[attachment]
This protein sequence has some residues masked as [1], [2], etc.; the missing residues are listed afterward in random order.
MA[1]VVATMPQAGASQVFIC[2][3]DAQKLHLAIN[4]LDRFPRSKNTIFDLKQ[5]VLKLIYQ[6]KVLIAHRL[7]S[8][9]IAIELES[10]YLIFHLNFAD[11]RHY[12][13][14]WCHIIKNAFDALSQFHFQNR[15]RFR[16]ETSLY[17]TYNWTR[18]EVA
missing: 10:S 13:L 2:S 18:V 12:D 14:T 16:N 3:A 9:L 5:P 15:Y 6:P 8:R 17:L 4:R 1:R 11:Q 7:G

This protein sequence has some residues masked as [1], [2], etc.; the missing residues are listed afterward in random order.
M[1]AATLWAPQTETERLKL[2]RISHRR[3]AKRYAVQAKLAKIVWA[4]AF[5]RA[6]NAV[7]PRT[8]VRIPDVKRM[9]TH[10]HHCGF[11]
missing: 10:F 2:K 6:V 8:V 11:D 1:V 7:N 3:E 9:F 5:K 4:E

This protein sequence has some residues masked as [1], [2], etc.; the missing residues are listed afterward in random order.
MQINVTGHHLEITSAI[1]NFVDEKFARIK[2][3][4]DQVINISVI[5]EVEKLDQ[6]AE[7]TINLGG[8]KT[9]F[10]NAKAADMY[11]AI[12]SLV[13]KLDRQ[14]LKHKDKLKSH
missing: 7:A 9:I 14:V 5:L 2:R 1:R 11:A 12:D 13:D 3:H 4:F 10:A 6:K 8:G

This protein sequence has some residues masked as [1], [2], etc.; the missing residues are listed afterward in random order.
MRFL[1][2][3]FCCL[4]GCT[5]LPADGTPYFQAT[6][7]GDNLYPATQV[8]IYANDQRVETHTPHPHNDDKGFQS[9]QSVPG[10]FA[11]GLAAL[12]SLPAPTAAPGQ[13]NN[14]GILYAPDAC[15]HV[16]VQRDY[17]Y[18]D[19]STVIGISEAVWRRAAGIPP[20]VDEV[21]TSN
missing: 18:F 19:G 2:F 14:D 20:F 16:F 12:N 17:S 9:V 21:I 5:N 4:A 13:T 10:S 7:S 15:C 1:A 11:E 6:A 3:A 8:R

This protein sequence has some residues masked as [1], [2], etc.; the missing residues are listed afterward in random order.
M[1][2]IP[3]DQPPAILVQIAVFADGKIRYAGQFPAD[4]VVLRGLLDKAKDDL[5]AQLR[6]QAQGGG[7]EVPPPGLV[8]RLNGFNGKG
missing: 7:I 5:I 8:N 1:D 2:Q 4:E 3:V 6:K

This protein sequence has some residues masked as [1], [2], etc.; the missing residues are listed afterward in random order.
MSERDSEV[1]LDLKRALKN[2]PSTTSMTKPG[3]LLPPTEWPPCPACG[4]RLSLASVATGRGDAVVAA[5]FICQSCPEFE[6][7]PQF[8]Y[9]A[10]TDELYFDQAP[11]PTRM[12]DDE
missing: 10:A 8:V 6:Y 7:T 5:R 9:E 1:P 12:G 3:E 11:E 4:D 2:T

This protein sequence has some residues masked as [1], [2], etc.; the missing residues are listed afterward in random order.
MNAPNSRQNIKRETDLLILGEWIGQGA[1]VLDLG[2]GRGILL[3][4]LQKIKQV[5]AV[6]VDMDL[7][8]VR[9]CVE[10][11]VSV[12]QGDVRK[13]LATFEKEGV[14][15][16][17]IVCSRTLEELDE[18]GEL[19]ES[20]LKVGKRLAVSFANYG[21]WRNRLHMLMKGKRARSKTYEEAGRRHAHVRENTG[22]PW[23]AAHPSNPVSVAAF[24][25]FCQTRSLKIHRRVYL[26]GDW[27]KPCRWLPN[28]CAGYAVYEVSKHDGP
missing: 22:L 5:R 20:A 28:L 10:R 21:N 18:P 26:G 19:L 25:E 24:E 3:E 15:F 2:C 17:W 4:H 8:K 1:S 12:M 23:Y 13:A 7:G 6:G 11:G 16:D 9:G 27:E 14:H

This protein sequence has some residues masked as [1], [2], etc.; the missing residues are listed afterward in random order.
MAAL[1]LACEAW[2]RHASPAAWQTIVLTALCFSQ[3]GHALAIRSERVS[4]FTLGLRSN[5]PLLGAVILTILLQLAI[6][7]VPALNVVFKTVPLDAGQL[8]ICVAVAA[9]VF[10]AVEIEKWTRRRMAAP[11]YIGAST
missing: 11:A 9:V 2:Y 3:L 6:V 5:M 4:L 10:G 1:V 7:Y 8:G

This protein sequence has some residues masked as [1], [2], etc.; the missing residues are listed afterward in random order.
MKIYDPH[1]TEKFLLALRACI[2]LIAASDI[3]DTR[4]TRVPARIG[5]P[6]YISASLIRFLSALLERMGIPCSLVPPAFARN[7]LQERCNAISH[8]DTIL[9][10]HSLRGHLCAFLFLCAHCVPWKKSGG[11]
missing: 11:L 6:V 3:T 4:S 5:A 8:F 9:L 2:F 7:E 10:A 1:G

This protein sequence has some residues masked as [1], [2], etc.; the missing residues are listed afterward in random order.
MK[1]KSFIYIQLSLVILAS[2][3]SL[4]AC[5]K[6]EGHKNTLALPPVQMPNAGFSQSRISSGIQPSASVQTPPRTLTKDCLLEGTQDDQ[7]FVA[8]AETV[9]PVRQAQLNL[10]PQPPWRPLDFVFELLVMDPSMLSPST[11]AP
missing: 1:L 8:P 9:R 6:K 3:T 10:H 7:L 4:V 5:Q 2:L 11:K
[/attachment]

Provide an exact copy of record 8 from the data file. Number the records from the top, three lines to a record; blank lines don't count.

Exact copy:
This protein sequence has some residues masked as [1], [2], etc.; the missing residues are listed afterward in random order.
MAAL[1]LACEAW[2]RHASPAAWQTIVLTALCFSQ[3]GHALAIRSERVS[4]FTLGLRSN[5]PLLGAVILTILLQLAI[6][7]VPALNVVFKTVPLDAGQL[8]ICVAVAA[9]VF[10]AVEIEKWTRRRMAAP[11]YIGAST
missing: 11:A 9:V 2:Y 3:L 6:V 5:M 4:L 10:G 1:V 7:Y 8:G